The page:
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James v. State

Court of Appeals of Indiana

August 8, 2019

Alandus James, Appellant-Defendant,
v.
State of Indiana, Appellee-Plaintiff

          Appeal from the Elkhart Superior Court The Honorable Teresa L. Cataldo, Judge Trial Court Cause No. 20D03-1704-PC-22

          Attorneys for Appellant Stephen T. Owens Public Defender of Indiana Jonathan O. Chenoweth Deputy Public Defender Indianapolis, Indiana

          Attorneys for Appellee Curtis T. Hill, Jr. Attorney General of Indiana Monika P. Talbot Deputy Attorney General Indianapolis, Indiana

          May, Judge.

         [¶1] Alandus James appeals the denial of his amended petition for post-conviction relief. James raises two issues on appeal: whether the trial court adequately advised him of the rights he was waiving by pleading guilty to a habitual criminal offender ("HCO") allegation; and whether the State met its burden of showing James was nonetheless aware of the rights being waived. We affirm.

         Facts and Procedural History

         [¶2] On June 27, 2012, the State charged James with Class D felony battery on a child, [1] Class D felony strangulation, [2] and Class D felony residential entry.[3] On March 4, 2014, the State amended the charging information to add an HCO sentencing enhancement because on two prior occasions James had been convicted of sexual misconduct with a minor. On March 26, 2014, after being convicted by a jury on the felony charges, James pleaded guilty to the HCO enhancement without a plea agreement.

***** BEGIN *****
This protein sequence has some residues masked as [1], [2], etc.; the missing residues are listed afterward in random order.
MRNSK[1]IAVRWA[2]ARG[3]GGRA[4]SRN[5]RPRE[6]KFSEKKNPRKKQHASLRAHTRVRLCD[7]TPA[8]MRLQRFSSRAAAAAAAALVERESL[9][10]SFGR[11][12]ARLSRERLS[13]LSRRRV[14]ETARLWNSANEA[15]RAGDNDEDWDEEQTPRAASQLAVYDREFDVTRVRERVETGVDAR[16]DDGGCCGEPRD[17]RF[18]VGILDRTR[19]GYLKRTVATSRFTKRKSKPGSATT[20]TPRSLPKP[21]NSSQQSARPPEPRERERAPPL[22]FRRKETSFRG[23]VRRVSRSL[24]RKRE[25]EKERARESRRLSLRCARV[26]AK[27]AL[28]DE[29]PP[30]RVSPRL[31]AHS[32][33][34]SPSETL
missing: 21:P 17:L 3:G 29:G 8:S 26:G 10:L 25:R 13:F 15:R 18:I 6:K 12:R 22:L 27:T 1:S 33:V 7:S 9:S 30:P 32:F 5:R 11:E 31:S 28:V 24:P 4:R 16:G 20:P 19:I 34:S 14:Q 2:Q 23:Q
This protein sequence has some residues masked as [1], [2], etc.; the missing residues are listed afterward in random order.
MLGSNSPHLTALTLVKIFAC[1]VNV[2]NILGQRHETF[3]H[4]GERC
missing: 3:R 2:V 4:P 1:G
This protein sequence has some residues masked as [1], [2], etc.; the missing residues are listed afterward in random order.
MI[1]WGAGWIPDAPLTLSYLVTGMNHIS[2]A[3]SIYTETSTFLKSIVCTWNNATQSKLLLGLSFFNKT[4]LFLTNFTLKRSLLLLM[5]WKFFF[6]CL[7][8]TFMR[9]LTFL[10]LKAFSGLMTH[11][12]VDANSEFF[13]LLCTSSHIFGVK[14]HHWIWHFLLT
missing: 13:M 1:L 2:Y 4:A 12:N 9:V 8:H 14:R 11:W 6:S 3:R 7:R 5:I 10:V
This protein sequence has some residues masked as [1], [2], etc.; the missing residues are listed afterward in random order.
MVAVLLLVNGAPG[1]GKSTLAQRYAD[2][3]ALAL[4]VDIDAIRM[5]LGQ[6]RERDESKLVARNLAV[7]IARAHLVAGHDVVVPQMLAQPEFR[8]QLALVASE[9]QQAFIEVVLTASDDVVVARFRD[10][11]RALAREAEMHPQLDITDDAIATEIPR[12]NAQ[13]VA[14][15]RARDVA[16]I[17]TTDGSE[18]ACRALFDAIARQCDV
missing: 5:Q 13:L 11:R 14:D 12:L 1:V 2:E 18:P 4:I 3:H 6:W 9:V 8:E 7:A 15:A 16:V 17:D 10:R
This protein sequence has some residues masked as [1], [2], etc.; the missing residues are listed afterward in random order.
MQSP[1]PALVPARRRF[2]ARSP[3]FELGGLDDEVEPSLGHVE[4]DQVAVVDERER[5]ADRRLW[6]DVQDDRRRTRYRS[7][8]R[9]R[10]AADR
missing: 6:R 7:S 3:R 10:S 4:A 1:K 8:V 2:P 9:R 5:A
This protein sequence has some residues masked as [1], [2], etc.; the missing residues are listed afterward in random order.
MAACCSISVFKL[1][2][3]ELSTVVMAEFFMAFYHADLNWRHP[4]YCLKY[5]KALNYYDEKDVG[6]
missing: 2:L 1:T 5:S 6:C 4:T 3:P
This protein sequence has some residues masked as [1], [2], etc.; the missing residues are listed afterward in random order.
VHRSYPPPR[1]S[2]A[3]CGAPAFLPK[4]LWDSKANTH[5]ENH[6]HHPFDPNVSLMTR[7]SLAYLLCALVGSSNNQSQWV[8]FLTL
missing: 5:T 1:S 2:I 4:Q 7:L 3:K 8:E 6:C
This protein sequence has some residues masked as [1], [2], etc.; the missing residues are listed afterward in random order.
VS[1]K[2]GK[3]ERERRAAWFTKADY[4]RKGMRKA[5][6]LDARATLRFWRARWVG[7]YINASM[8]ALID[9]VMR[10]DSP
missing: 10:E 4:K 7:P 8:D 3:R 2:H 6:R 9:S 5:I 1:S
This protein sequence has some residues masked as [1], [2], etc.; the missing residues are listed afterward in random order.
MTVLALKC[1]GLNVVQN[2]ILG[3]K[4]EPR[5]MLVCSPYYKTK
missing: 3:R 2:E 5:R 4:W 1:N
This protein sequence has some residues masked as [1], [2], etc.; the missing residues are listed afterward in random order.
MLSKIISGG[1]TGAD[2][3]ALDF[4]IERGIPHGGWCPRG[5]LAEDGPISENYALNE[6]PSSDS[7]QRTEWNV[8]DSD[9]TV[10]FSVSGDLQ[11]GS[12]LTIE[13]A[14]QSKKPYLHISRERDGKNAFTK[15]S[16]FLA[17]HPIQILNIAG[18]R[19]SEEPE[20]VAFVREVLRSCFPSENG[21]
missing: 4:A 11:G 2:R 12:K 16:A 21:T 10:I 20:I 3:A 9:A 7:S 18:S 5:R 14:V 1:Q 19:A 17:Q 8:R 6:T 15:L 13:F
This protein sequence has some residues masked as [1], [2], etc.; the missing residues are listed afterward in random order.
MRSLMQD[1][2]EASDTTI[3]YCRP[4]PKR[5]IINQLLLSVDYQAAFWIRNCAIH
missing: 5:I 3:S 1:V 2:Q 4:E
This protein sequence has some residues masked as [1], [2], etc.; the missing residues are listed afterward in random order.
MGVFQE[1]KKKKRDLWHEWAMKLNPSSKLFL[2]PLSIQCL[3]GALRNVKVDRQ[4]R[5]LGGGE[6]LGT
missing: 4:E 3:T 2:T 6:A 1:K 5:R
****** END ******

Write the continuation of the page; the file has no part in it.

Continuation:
[¶3] James appealed, challenging the court's order that he serve a thirty-month sentence for Class D felony residential entry consecutive to two concurrent eighteen-month sentences for Class D felony battery on a child and Class D felony strangulation, and we affirmed the trial court in an unpublished decision. See James v. State, No. 20A03-1405-CR-173 (Ind.Ct.App. Feb. 19, 2015). On April 24, 2017, James filed his pro se petition for post-conviction relief. The trial court appointed the Indiana State Public Defender to represent James, and on June 21, 2018, James filed an amended petition for post-conviction relief arguing that "his guilty plea was involuntary because the trial court had failed to advise him that he was waiving his right to confront and cross-examine witnesses and his right against self-incrimination." (Br. of Appellant at 5.)

         [¶4] On July 20, 2018, the court held an evidentiary hearing. On November 30, 2018, the court issued an order denying James' amended petition for post-conviction relief. The court concluded: